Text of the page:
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Date: FactSet; Chart: Axios Visuals

Bad news has been bouncing off the Teflon-like stock market over the past nine months — making selloffs like Tuesday’s appear to more and more investors like buying opportunities.

Why it matters: The S&P 500 closed at 4,479.71 on Monday, marking a 100% gain from its March 23, 2020 closing low of 2,237.40. But at some point, there could be enough bad news about the economic backdrop that stock prices fall sharply.

State of play: The doubling of the S&P in 353 days is the fastest that the market has gone up twofold since World War II.

  • Year to date, the S&P has closed at new all-time highs on 49 days, the most since 1995.
  • Also, the last time the S&P had a pullback of 5% or more was in October. Since 1929, the S&P has experienced nine-month streaks like this only 12 other times.

What they’re saying: "The strength of corporate earnings and unprecedented monetary and fiscal stimulus have made for a one-way trade in the equity market for quite some time now," Yung-Yu Ma, chief investment strategist for BMO Wealth Management, tells Axios.

  • "The presence of a new raft of 'buy the dip' retail investors may well be one reason we’ve not seen the usual August US equity market volatility," DataTrek Research co-founder Nicholas Colas said in an email.

Threat level: Some measures of bullishness appear to be quite stretched. And extreme bullishness is generally considered a contrarian indicator for markets.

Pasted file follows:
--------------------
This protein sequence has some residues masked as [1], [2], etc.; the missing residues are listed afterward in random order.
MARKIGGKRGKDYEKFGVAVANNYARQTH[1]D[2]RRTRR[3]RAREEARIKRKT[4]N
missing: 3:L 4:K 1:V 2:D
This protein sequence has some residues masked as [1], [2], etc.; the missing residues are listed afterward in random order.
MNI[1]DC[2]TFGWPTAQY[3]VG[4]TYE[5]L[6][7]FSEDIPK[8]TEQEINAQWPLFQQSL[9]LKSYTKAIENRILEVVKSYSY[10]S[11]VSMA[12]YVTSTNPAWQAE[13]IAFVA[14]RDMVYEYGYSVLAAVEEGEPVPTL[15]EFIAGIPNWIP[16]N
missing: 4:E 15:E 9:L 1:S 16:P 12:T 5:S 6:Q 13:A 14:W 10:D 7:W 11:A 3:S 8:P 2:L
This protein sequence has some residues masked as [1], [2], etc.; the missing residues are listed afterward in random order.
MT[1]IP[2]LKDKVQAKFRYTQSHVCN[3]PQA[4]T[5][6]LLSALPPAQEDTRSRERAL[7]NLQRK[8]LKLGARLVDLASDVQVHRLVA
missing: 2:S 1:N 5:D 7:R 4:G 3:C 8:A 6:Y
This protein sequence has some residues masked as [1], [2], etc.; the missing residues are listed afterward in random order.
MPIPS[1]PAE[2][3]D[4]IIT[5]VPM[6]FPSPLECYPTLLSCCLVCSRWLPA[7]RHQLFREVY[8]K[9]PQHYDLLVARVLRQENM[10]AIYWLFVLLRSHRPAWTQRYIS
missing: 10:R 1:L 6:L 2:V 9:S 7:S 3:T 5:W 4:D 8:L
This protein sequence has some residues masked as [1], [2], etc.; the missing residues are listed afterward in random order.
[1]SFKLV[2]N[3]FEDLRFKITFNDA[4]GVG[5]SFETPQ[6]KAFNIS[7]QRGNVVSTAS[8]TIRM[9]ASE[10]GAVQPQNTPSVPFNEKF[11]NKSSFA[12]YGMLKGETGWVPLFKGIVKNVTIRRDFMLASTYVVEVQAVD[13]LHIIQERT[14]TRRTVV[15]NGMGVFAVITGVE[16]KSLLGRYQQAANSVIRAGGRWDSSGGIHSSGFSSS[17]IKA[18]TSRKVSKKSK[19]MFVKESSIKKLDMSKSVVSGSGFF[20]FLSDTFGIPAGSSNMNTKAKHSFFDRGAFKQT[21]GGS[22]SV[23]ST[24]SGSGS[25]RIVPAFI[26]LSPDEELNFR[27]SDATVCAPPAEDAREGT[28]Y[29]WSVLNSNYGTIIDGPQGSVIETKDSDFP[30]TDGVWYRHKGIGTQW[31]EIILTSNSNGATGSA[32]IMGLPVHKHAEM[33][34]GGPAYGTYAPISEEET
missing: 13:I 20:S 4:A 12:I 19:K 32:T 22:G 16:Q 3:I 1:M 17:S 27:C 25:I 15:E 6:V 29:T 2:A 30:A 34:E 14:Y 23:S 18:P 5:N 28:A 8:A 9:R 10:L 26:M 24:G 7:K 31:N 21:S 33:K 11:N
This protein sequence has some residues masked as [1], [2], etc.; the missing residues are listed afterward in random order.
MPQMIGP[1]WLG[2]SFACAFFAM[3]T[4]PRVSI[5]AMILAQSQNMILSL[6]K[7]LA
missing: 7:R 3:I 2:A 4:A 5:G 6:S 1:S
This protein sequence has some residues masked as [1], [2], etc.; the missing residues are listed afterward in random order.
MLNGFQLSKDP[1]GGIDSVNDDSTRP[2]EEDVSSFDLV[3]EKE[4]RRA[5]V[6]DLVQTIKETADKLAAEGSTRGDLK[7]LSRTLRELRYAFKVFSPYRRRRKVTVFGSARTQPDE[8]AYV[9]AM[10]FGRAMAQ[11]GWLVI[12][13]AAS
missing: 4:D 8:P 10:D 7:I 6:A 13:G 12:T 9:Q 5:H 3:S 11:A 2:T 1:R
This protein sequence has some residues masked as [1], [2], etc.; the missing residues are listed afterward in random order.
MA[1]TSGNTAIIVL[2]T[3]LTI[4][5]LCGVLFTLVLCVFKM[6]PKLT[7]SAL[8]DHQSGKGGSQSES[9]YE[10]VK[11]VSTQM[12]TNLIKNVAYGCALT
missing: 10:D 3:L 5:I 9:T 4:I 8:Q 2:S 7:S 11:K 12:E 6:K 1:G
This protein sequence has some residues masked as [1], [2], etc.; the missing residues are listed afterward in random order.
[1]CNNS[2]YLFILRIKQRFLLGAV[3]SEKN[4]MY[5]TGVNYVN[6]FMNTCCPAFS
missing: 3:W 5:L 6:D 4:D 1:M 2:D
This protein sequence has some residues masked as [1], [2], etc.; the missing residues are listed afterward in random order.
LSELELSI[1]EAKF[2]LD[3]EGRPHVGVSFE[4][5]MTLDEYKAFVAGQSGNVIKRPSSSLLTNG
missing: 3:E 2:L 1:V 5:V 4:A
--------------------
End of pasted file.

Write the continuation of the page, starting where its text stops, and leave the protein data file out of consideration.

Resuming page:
• According to Morgan Stanley data cited by the Financial Times, 56% of all stock recommendations came with “buy” ratings, the most since 2002.
  • Bank of America’s Sell Side Indicator, which tracks the average Wall Street strategists' recommended allocation toward equities, was near heights last seen in 2007 going into the global financial crisis.

Zoom out: At this stage of the bull market, it would be quite normal to see stock prices tumble even as much as 10% over a short period of time before recovering quickly.

The bottom line: The stock market may very well be overdue for a sharp short-term pullback. But that would not necessarily signal the beginning of a protracted bear market.

Go deeper

Changing the inflation conversation

Illustration: Annelise Capossela/Axios

Inflation looks like it’ll run hot for longer than plenty of smart people thought it would. The conversation over just how much more Americans will have to pay for their stuff has taken on a new intensity, as supply problems show few signs of fading.

Why it matters: The rate of price growth has remained consistently strong in recent months — a time that some thought would bring cooling prices after an initial reopening spike. What goes on with prices will influence the decisions made by Congress, the Biden Administration, and the Federal Reserve.

Texas House probes school library books dealing with race and sexuality

Photo: Brittany Murray/MediaNews Group/Long Beach Press-Telegram via Getty Images

Texas state Rep. Matt Krause (R), chair of the Texas House Committee on General Investigating, announced Wednesday that he's initiating a probe into schools' library books, according to a letter sent to the state's education agency and other superintendents.

Why it matters: The probe focuses on books that discuss race, sexuality, or "make students feel discomfort, guilt, anguish, or any other form of psychological distress because of their race or sex," Krause wrote in the letter.

3 hours ago - World

Iran agrees to resume Vienna nuclear talks in November

Ali Bagheri (R) with Enrique Mora in Tehran on Oct. 14. Photo: Iranian Foreign Ministry handout via Getty

Iran's new chief nuclear negotiator said following a meeting in Brussels on Wednesday that Iran would resume negotiations in Vienna before the end of November, with the exact date to be set next week.

Why it matters: The Vienna talks have been frozen since Iran's new hardline president, Ebrahim Raisi, was elected in June. This is the most direct commitment from Raisi's government to return to the negotiating table.